Consumers slash spending as winter of prices rises worries grow
Consumers have slashed spending as worries about winter of prices rises grow according to new research by AJ Bell.
The research found that 59% of people are already making cutbacks amid rising costs with a quarter of the poorest households think cutting back will keep their finances on track.
Rising energy bills and food costs are the biggest concerns with 58% having already reduced their food shopping.
Laura Suter, Head of Personal Finance at AJ Bell, said “As a winter of price rises and soaring costs looms, people are already trying to cut back on their spending. With today bringing an end to the Universal Credit uplift as well as headlines filled with price rises and stock shortages, many households are already worried about what the next few months will bring.”
“Three-fifths of people are worried about their finances already, with the same number having started making spending cutbacks. Most people have begun making cutbacks to luxuries (84%) such as eating out, trips and cosmetics. But almost three-quarters have cut back on their clothes spending, while worryingly 58% of people have already reduced their supermarket spend.”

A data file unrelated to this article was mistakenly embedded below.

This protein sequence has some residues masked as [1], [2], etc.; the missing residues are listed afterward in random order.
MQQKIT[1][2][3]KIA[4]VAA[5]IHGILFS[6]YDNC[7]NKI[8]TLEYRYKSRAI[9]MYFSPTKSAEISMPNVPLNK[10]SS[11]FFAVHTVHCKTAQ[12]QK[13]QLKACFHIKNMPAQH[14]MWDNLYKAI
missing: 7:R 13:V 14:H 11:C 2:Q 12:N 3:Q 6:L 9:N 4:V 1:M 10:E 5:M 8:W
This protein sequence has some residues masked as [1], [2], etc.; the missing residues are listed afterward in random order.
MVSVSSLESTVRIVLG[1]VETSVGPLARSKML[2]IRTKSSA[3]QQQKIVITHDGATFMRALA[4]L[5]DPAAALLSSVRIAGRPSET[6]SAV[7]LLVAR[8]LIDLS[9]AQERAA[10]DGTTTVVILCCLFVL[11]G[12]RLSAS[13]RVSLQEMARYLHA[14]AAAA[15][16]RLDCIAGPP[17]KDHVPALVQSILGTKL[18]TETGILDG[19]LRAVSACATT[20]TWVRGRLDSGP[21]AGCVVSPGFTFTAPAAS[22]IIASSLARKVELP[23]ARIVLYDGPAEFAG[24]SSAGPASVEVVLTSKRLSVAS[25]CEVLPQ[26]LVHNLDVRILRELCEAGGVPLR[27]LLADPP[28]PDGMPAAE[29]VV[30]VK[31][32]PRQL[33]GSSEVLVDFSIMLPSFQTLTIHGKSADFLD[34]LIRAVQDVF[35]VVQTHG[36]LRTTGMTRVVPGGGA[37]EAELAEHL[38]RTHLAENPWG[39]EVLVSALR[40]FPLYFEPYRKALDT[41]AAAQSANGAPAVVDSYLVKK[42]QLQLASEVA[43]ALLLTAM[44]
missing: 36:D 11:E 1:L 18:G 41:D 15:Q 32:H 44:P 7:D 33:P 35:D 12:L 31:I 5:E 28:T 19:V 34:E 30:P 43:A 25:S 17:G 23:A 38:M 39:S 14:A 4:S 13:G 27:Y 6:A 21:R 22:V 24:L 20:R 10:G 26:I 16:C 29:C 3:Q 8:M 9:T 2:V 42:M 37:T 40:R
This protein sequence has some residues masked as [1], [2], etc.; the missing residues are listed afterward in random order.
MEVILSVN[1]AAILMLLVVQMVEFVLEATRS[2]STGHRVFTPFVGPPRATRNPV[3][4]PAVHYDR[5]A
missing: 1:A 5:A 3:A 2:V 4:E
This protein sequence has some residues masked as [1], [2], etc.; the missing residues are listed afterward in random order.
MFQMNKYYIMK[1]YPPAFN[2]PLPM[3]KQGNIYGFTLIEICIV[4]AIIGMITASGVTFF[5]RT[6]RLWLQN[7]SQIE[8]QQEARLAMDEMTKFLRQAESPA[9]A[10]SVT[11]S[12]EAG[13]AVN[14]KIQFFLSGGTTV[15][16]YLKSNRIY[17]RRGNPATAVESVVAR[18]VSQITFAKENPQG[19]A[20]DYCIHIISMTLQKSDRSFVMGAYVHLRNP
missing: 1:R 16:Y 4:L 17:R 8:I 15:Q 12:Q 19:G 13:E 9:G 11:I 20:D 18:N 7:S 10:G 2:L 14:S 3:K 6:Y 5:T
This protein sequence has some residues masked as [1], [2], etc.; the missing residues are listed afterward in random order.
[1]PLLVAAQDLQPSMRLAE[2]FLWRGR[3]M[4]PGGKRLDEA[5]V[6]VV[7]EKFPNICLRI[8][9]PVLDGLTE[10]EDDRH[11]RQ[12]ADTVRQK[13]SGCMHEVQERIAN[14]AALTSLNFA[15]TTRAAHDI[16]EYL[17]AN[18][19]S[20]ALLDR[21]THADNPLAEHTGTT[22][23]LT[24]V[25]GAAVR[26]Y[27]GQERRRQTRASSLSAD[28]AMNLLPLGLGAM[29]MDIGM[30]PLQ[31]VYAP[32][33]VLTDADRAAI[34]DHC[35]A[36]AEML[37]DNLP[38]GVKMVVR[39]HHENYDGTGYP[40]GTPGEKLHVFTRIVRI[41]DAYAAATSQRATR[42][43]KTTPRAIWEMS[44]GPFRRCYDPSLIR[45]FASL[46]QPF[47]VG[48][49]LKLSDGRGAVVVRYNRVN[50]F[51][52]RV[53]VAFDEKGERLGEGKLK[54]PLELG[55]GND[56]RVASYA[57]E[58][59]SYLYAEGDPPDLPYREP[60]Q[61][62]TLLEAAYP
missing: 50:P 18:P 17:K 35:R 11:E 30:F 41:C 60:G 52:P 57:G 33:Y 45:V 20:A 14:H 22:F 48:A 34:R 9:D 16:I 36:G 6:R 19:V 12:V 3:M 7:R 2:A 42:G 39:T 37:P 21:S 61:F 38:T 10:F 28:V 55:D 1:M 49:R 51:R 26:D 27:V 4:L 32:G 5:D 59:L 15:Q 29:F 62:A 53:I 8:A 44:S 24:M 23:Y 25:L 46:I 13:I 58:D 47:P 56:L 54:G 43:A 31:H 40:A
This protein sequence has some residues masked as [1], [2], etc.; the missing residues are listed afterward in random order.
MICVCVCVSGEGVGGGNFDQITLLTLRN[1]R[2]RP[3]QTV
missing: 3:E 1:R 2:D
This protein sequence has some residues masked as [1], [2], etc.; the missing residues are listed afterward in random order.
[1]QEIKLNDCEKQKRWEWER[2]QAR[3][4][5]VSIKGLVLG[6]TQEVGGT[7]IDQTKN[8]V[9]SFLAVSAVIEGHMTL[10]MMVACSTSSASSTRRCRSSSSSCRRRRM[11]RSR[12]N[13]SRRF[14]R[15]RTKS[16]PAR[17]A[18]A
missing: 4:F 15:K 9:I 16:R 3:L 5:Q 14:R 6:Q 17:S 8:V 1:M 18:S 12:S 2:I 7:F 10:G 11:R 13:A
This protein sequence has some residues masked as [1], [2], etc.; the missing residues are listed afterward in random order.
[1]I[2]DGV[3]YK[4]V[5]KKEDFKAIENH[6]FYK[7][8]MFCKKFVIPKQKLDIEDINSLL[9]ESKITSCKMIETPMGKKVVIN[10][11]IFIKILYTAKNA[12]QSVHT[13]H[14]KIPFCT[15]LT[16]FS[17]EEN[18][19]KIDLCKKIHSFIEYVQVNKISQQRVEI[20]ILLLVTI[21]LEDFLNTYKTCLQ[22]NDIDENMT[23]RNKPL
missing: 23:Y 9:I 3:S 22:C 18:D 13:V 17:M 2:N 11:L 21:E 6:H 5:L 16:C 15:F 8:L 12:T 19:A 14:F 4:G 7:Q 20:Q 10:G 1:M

“Only a quarter of the poorest households think that cutting back will actually keep their finances on track, showing how much some families are likely to struggle this winter. The biggest concerns for families are the rising energy prices and the rising cost of food in the supermarket, as we near winter and Christmas looms.”
“What’s more, many families are still feeling the effects of the pandemic on their finances, with a third of people saying they have less disposable income than before the pandemic. Women were much more likely to be worried about the current state of their finances and the impact rising costs will have, with 68% being concerned compared to 54% of men.”
“Lots of the big household costs people payout for each month have been rising and have further to go. Whether it’s soaring energy bills, which leaped last week and will rise again in April when the next price cap change happens, or rising food costs, which already saw their largest increase in more than a decade this summer and are expected to rise further, it’s clear that household bills are going to rise.”
“If you’re facing a fall in income or rising bills – or a toxic double whammy – then you need to get a grip on your finances and look at what you can afford. It’s not a particularly pleasant job but it’s essential to avoid getting into financial strife further down the line. You need to look at what you have coming in, after-tax, and then list all the stuff you’re spending in an average month. Once it’s laid out it’ll be clear whether you can afford rising prices, or if you need to make cutbacks.”